27 However FF 6 is characterized, it is not fatal. See RCW 36.70C.130(1)(a) (stating that an unlawful procedure error may be harmless). Substantial evidence in the record supports the City's conclusion that a "demonstrated need" for a rezone was not shown--a required element to approve Phoenix's application.

E. The City Did Not Err when It Concluded that the Proposed Rezones Are Inconsistent with the Comprehensive Plan

1. The City's conclusion is not an erroneous interpretation of the law

28 Under RCW 36.70C.130(1)(b), Phoenix must establish that the City's "decision is an erroneous interpretation of the law, after allowing for such deference as is due the construction of a law by a local jurisdiction with expertise." (Emphasis added.) Since its incorporation in 1993, it has been an express goal and vision of the City "to preserve our Northwest Woodland Character." Montevallo Staff Report at 5. Indeed, the first goal listed in the land use section of the City's comprehensive plan is "[t]o guide the City's population growth in a manner that maintains or improves Woodinville's quality of life, environmental attributes, and Northwest woodland character.? CP at 420 (Goal LU-1) (emphasis added). Therefore, to be consistent with the comprehensive plan, Phoenix must establish that its development would maintain or improve Woodinville's "Northwest woodland character."

[18] 29 The R-1 zone area represents approximately 30 percent of the total acres of the City and approximately 50 percent of the residentially zoned land. Wood Trails Staff Report at 7; Montevallo Staff Report at 5. It also contains a significant amount of the City's native tree cover and wooded hillsides, "the primary elements that define Northwest Woodland Character." Wood Trails Staff Report at 7; Montevallo Staff Report at 5. As the City staff reports noted, "[W]hile the City strives to fulfill its obligation to provide housing, it will be important to take advantage of the carrying capacity outside of the R-1 Zone area in order to retain these important and unique elements for future generations until the need is identified." Wood Trails Staff Report at 7; Montevallo Staff Report at 5. Although the City staff concluded that the proposals complied with the comprehensive plan, 20 it is the City's final decision that controls our review.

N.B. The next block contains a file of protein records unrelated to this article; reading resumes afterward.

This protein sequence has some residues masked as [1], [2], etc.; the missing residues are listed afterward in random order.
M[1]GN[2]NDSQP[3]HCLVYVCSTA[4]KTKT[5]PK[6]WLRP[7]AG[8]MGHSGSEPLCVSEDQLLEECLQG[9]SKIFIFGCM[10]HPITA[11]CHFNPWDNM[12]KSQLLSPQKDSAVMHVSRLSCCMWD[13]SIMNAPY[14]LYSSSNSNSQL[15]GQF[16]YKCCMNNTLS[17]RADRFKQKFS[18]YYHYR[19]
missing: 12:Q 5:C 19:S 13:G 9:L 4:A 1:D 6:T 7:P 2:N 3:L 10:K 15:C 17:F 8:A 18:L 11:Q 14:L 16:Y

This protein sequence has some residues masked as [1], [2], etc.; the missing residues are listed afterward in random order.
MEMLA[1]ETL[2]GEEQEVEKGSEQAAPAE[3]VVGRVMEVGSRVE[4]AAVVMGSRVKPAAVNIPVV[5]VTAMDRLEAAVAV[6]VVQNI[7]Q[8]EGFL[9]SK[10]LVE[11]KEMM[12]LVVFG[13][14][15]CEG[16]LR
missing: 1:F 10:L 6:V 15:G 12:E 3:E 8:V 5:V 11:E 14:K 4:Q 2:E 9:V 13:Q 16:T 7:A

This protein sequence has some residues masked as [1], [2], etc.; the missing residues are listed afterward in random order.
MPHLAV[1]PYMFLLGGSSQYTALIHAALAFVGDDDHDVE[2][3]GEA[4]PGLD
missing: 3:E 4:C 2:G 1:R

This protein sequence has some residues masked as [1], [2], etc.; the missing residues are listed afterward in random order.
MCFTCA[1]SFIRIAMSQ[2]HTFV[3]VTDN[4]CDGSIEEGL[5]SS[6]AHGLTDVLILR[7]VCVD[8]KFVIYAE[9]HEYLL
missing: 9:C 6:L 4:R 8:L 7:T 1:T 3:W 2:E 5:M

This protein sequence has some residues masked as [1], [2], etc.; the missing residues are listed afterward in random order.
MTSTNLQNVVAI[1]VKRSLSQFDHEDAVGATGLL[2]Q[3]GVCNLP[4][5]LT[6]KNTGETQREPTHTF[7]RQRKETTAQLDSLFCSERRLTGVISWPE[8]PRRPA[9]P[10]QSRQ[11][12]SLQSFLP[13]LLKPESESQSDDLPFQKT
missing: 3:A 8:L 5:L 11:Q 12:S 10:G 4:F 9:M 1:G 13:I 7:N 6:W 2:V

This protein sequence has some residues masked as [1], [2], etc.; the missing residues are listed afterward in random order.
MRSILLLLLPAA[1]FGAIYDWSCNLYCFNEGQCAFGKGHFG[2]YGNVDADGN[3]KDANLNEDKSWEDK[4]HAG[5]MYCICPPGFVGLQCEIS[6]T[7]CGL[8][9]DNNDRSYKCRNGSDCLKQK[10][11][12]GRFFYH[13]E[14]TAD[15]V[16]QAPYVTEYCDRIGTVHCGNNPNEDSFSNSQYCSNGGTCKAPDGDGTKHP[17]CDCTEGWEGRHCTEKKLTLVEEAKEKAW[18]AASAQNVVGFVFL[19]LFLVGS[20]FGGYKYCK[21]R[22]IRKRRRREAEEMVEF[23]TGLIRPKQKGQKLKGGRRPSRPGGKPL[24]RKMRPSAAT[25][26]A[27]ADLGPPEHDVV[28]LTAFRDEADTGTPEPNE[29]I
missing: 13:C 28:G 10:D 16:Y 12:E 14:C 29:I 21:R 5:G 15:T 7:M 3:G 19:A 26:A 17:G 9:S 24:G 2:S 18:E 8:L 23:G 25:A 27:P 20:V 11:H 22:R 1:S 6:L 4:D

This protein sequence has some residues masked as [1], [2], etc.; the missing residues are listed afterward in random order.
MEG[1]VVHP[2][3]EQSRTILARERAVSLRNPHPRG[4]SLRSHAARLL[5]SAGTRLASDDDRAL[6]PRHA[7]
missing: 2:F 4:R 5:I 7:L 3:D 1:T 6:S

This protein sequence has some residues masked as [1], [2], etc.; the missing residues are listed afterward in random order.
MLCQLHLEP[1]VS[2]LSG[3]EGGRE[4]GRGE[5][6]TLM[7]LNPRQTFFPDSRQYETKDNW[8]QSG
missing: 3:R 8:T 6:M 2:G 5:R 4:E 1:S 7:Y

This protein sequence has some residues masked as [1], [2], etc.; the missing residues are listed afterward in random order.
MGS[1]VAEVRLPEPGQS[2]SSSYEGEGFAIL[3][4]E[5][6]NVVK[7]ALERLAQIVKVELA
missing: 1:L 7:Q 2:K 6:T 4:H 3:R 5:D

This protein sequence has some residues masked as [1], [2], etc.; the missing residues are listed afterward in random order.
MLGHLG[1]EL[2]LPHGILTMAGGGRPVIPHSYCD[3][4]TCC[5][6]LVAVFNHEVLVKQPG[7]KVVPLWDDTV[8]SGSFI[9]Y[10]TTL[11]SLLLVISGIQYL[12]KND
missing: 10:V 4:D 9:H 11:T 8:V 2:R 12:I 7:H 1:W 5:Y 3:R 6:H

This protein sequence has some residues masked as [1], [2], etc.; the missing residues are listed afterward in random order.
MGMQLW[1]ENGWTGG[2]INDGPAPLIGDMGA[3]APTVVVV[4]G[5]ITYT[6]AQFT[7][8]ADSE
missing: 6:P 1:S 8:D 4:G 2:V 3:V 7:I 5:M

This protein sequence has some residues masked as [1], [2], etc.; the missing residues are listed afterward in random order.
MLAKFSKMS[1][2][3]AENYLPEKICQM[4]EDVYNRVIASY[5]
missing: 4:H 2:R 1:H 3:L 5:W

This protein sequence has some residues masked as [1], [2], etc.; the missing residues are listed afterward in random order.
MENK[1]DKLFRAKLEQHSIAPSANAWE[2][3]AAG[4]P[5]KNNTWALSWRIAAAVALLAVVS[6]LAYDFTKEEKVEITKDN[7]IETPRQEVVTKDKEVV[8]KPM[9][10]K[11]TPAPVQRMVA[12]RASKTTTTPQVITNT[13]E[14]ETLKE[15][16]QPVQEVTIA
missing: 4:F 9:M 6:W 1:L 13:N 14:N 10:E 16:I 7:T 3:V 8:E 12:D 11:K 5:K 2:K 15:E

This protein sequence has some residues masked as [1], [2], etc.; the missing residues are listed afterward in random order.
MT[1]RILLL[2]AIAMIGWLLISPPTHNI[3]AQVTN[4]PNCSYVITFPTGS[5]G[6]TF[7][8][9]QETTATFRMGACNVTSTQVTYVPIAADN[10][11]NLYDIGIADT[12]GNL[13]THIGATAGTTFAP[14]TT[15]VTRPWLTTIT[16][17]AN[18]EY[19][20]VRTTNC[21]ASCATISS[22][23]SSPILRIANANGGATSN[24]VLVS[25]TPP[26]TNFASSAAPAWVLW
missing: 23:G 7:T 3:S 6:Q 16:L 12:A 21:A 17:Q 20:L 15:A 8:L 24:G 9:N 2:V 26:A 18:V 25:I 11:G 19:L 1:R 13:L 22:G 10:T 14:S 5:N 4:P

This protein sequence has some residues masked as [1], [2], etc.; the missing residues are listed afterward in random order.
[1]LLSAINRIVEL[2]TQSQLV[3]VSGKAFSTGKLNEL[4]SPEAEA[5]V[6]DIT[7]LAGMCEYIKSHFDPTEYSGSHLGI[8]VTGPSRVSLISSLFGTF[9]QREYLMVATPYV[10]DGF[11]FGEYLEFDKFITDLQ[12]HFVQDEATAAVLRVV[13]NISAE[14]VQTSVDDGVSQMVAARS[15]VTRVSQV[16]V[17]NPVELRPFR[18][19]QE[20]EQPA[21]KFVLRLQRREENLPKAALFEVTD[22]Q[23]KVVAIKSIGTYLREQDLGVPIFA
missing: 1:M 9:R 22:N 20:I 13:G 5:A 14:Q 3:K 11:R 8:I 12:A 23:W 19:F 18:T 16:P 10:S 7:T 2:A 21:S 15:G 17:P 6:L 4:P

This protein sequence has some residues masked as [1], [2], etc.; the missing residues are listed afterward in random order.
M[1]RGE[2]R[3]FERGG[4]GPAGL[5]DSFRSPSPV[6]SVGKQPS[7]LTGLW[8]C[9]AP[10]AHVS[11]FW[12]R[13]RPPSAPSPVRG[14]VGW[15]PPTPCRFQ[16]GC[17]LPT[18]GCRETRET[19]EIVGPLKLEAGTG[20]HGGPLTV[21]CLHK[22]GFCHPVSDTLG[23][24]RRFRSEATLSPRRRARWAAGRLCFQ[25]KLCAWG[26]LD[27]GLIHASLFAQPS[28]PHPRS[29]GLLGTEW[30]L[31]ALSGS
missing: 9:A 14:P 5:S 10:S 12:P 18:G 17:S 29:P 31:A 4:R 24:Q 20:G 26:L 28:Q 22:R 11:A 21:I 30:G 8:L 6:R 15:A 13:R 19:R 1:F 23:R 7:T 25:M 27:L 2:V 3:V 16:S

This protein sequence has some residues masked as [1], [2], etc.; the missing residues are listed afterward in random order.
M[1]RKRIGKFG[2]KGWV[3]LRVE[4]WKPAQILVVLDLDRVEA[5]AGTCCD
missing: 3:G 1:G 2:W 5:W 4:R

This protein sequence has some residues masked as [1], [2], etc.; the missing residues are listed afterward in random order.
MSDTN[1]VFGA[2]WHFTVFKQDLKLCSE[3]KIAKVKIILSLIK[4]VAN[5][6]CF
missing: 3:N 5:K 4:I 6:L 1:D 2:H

20 Wood Trails Ex. 1; Montevallo Ex. 1.

[19] 30 Phoenix argues that the Wood Trails and the Montevallo proposals are consistent with the comprehensive plan because the developments would reduce urban sprawl. See, e.g., Answer to Pet. for Review at 17-19. Phoenix also notes that the hearing examiner found that the proposals were "reasonably compliant with the Comprehensive Plan" after examining eight land use policies, two housing policies, three community design policies, one capital facilities policy, and four environmental policies. Appellant's Br. at 37-39; Hr'g Examiner's Wood Trails Decision (May 16, 2007) at 9; Hr'g Examiner's Montevallo Decision (May 16, 2007) at 8. The City did not cite any comprehensive plan policy in its final decision. See CP at 20-32. We defer to the City's construction of what is consistent with its comprehensive plan and hold that the City's conclusion is not an erroneous interpretation of the law. See Viking Props., 155 Wn.2d at 125-26.

2. The City's conclusion is not a clearly erroneous application of the law

31 A finding is clearly erroneous under RCW 36.70C.130(1)(d) when, although there is evidence to support it, the reviewing court on the entire evidence is left with the definite and firm conviction that a mistake has been committed. Ancheta v. Daly, 77 Wn.2d 255, 259-60, 461 P.2d 531 (1969) (quoting United States v. United States Gypsum Co., 333 U.S. 364, 395, 68 S. Ct. 525, 92 L. Ed. 746 (1948)). Given the deference afforded to the City to implement its comprehensive plan, we hold that its decision was not clearly erroneous in light of the evidence.

CONCLUSION

32 Substantial evidence in the record supports the City's decision to deny Phoenix's request under the controlling city ordinance, WMC 21.44.070. Courts defer to local government decisions under the laws and rules applicable to such decisions. The City is not required to rezone to R-4 in every case where adequate services can be provided, and it did not err when it concluded that the proposed rezones are inconsistent with its own comprehensive plan. We reverse the Court of Appeals and affirm the trial court.

MADSEN, C.J., and C. JOHNSON, ALEXANDER, CHAMBERS, OWENS, FAIRHURST, STEPHENS, and WIGGINS, JJ., concur.